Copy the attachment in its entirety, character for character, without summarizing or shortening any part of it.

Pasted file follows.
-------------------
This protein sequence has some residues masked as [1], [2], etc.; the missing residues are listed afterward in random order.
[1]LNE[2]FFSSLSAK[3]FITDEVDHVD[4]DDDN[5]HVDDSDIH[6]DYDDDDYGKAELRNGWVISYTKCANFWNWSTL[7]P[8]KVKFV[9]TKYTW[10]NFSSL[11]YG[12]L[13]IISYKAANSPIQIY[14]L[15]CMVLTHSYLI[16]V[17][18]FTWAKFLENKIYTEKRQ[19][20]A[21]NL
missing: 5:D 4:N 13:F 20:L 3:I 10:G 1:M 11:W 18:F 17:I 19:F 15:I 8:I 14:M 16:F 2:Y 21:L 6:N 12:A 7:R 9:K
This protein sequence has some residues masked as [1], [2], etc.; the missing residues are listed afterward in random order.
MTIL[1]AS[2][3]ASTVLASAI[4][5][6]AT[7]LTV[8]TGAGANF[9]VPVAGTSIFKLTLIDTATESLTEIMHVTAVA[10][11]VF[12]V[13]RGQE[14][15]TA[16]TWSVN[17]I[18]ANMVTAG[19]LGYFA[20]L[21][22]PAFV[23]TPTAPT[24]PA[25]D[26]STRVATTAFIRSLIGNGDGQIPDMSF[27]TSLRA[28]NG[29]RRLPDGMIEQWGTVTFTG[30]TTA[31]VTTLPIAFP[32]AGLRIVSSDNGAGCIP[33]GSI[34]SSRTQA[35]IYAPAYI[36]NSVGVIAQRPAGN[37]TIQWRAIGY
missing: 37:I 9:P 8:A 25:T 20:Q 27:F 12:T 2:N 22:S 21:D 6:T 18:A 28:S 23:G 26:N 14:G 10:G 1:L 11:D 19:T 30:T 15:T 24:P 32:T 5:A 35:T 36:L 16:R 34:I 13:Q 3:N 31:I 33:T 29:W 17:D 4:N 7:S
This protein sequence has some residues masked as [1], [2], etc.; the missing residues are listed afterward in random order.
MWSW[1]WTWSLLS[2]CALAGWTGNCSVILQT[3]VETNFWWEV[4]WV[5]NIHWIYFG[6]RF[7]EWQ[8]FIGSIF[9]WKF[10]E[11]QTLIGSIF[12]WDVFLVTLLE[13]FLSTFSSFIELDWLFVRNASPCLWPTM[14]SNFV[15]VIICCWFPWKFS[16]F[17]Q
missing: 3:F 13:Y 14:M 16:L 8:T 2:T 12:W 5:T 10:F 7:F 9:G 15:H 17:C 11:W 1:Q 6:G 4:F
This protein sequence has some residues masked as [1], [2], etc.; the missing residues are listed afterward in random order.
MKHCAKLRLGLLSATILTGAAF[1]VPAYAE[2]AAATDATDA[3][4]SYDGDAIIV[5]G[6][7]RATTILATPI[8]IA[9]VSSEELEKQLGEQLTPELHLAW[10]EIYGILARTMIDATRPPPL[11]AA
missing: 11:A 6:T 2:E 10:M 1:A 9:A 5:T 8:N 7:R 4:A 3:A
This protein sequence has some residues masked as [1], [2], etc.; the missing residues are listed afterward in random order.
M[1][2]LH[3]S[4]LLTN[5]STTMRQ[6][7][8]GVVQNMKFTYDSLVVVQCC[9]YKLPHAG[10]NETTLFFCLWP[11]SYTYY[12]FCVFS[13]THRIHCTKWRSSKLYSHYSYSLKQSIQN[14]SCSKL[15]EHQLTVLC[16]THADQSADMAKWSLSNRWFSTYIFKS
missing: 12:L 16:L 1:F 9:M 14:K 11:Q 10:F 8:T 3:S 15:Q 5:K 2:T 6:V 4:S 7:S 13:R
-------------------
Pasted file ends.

This protein sequence has some residues masked as [1], [2], etc.; the missing residues are listed afterward in random order.
[1]LNE[2]FFSSLSAK[3]FITDEVDHVD[4]DDDN[5]HVDDSDIH[6]DYDDDDYGKAELRNGWVISYTKCANFWNWSTL[7]P[8]KVKFV[9]TKYTW[10]NFSSL[11]YG[12]L[13]IISYKAANSPIQIY[14]L[15]CMVLTHSYLI[16]V[17][18]FTWAKFLENKIYTEKRQ[19][20]A[21]NL
missing: 5:D 4:N 13:F 20:L 3:I 10:G 1:M 11:W 18:F 17:I 19:F 15:I 8:I 14:M 16:F 2:Y 21:L 6:N 12:A 7:R 9:K
This protein sequence has some residues masked as [1], [2], etc.; the missing residues are listed afterward in random order.
MTIL[1]AS[2][3]ASTVLASAI[4][5][6]AT[7]LTV[8]TGAGANF[9]VPVAGTSIFKLTLIDTATESLTEIMHVTAVA[10][11]VF[12]V[13]RGQE[14][15]TA[16]TWSVN[17]I[18]ANMVTAG[19]LGYFA[20]L[21][22]PAFV[23]TPTAPT[24]PA[25]D[26]STRVATTAFIRSLIGNGDGQIPDMSF[27]TSLRA[28]NG[29]RRLPDGMIEQWGTVTFTG[30]TTA[31]VTTLPIAFP[32]AGLRIVSSDNGAGCIP[33]GSI[34]SSRTQA[35]IYAPAYI[36]NSVGVIAQRPAGN[37]TIQWRAIGY
missing: 37:I 9:P 8:A 25:T 20:Q 27:F 12:T 2:N 22:S 21:D 6:T 18:A 28:S 23:G 26:N 14:G 10:G 1:L 11:D 19:T 30:T 15:T 24:P 32:T 5:A 35:T 36:L 16:R 34:I 13:Q 3:N 31:I 33:T 29:W 17:D 4:N 7:S
This protein sequence has some residues masked as [1], [2], etc.; the missing residues are listed afterward in random order.
MWSW[1]WTWSLLS[2]CALAGWTGNCSVILQT[3]VETNFWWEV[4]WV[5]NIHWIYFG[6]RF[7]EWQ[8]FIGSIF[9]WKF[10]E[11]QTLIGSIF[12]WDVFLVTLLE[13]FLSTFSSFIELDWLFVRNASPCLWPTM[14]SNFV[15]VIICCWFPWKFS[16]F[17]Q
missing: 3:F 13:Y 14:M 16:L 8:T 2:T 12:W 5:T 10:F 7:F 9:G 15:H 17:C 11:W 1:Q 6:G 4:F
This protein sequence has some residues masked as [1], [2], etc.; the missing residues are listed afterward in random order.
MKHCAKLRLGLLSATILTGAAF[1]VPAYAE[2]AAATDATDA[3][4]SYDGDAIIV[5]G[6][7]RATTILATPI[8]IA[9]VSSEELEKQLGEQLTPELHLAW[10]EIYGILARTMIDATRPPPL[11]AA
missing: 11:A 6:T 2:E 10:M 1:A 9:A 5:T 8:N 7:R 4:A 3:A
This protein sequence has some residues masked as [1], [2], etc.; the missing residues are listed afterward in random order.
M[1][2]LH[3]S[4]LLTN[5]STTMRQ[6][7][8]GVVQNMKFTYDSLVVVQCC[9]YKLPHAG[10]NETTLFFCLWP[11]SYTYY[12]FCVFS[13]THRIHCTKWRSSKLYSHYSYSLKQSIQN[14]SCSKL[15]EHQLTVLC[16]THADQSADMAKWSLSNRWFSTYIFKS
missing: 12:L 16:L 1:F 9:M 14:K 11:Q 10:F 8:T 3:S 15:Q 5:K 2:T 6:V 4:S 7:S 13:R